The distant sound of my alarm chiming and buzzing draws me from sleep. As I struggle to flutter my eyelids, now sealed with eye crust, remnant images from a dream I have just forgotten meld and fade from my mind. I groan silently as I wriggle out of Kagwe’s embrace to hit the snooze button on my iPhone. When the second alarm goes off I am still seated on the edge of the bed, face buried in my hands, drunk with sleep.
Crap! It’s going to be one of those mornings. I stagger groggily to the shower and force myself awake with a cold stream. By the time I hit the road, traffic to town has already built up on Thika Superhighway. I am just rounding the corner on the Forest Road underpass when Nancy calls.
“I’ve just dropped off the kids at school. How’s the traffic?” She asks.
“Terrible. I think you should try the service lane today, huku katikati ni snail speed,” I say.
“Niki? I thought you’d be in Westlands by now.”
“You don’t know the night I’ve had. Listen, I have fifteen minutes to get to work and that means I have to speed. I’ll check in with you later. Tumia service lane,” I say hanging up.
I speed up just as a text from Ben, my boss, comes in informing me about an unscheduled morning meeting. 8:30 finds me seated in a cold conference room for a briefing at my office. Battling the insane traffic on Thika Road, coupled with my sleep deprivation and an insufficient dose of caffeine has left me in a sour mood. I stare blankly at the slide show of graphic designs Ivan is presenting for our new client’s Facebook ad campaign, his annoying, chirpy voice drowned out by my own brain chatter. My manicured thumb lingers over the screen of my phone, the word that is the subject of my fixation staring back at me menacingly.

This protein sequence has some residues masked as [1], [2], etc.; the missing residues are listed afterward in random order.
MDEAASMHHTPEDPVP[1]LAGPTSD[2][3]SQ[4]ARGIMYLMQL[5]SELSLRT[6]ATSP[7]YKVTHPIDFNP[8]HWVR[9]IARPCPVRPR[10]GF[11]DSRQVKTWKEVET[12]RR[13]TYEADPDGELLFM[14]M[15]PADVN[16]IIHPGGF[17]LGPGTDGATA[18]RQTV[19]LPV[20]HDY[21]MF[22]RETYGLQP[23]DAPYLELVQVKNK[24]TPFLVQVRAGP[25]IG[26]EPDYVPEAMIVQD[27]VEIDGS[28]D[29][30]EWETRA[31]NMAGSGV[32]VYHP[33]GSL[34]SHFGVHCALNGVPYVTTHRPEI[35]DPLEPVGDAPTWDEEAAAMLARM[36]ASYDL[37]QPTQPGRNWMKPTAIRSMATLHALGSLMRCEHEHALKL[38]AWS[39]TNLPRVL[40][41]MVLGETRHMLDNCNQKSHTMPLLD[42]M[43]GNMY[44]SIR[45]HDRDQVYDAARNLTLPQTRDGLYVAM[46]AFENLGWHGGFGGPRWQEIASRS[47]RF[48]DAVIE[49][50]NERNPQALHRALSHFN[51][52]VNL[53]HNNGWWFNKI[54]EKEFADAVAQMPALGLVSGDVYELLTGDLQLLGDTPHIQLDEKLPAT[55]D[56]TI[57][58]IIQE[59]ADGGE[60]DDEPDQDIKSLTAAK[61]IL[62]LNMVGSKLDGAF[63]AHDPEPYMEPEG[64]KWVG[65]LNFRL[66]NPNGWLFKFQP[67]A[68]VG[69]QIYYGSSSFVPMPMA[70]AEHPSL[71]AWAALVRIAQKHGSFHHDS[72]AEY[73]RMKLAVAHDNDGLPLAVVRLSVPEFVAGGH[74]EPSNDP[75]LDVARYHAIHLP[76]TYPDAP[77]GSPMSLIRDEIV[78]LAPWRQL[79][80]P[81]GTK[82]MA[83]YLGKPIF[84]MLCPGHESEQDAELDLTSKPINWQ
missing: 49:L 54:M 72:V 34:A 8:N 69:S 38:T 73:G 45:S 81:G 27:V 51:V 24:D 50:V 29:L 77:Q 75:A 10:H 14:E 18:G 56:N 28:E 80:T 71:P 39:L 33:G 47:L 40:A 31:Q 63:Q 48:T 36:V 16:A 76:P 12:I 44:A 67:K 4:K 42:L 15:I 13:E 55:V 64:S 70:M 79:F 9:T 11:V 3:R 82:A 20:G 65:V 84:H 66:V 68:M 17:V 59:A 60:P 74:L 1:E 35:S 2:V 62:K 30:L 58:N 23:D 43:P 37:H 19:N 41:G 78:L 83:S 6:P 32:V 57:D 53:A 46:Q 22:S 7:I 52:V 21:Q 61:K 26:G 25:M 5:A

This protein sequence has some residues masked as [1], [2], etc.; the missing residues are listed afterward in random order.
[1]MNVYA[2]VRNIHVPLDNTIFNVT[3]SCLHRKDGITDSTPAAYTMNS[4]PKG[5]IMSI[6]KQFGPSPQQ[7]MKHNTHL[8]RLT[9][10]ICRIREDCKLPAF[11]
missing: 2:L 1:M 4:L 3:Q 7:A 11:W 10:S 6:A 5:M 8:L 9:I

Home. Home. Did you get home safe? Do you have someone waiting for you at home? Why couldn’t I come home with you? Did she ask why you’re home late? Could she smell my cherry perfume on you? No? Is she anosmic or is she just stupid?
I shake the thought out of my head. Focus Njambi. Think. What did that damn text say? He didn’t text a reply, so it must not have been a question.
I’m home safe. I’m glad you’re home safe. Thanks for driving me home. Thanks for ubering me home. I wish you were coming home to me.
“Do you not agree with that?” the mellow voice of the man seated across from me intrudes on my thoughts. “Njambi?”
“Huh? I mean…yes. Yes, I agree with Ivan’s uh…assessment.”
“You shook your head for a second there,” Ben continues. “There’s something not quite right with the color scheme and I think that’s what Njambi just caught. Look at the blue on the logo; it’s more turquoise than sky blue. Isn’t that so, Njambi?”
The uncomfortable heat of embarrassment creeps up my cheeks as I realize that my boss has not only caught me absent-minded but also, he is offering me an out to save face.
“Yes, that’s it,” I take the out gracefully. “Ivan, why don’t you get in touch with the client and get the specific hex code?”
“Does that sound good?” Ben chimes in, stacking up the papers in front of him, signaling the end of the meeting.7